Khmer Rouge tribunal witness and former cadre Phann Chhen yesterday maintained he was “admired” for his compassion as lawyers challenged contradictions in his evidence.
Appearing for a second day, Phann again reiterated he had no authority at Kraing Ta Chan Security Centre – where thousands died – after it became a prison in 1973, despite being identified as its first chief by civil party Soy Sen.
Chhen insisted he was a commune chief working to reduce poverty and promote education and said he once risked his life by releasing 40 prisoners arrested for stealing coconuts.
He said he was transferred to Kampong Speu in 1974 to help settle refugees and ex-prisoners, some of them former Lon Nol soldiers.
“I went there to build the villages and communes for people,” he said, adding the local dam is named after him.
“Those who survived the period and remain at the place, they know me very well and they admire and congratulate what I did at that time.”
However, international prosecutor Dale Lysak challenged this, citing a statement by the former Tram Kak district secretary saying Chhen had left Kraing Ta Chan for a posting at another security centre.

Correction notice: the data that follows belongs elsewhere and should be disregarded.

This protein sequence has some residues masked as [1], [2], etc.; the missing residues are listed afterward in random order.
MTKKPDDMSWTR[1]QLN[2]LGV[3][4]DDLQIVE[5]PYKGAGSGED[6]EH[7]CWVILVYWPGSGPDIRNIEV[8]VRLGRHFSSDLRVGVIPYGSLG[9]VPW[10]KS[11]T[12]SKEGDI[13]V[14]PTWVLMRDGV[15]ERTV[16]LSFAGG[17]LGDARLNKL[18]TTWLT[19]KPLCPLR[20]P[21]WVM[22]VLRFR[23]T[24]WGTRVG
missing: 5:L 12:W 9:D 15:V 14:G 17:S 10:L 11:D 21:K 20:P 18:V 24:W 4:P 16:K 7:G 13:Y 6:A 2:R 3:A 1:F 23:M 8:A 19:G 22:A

Judge Jean-Marc Lavergne also pushed Chhen on his story, questioning his connection to Kraing Ta Chan upon returning to Tram Kak district in 1975.
Chhen admitted visiting friends Ta Ann and Py, who ran the compound, for a “chit chat” at the gates, but said he didn’t know people were killed.
The witness also claimed to have adopted a Vietnamese girl who fled persecution by Lon Nol soldiers, and to have spared a couple having an affair from punishment by marrying them.
Chhen became evasive when quizzed over his previous statements to investigators, including one about an execution site for Kraing Ta Chan prisoners near the foot of a mountain where prison boss Py was shot when Vietnamese troops captured the area in 1979. The trial against Nuon Chea and Khieu Samphan resumes March 3.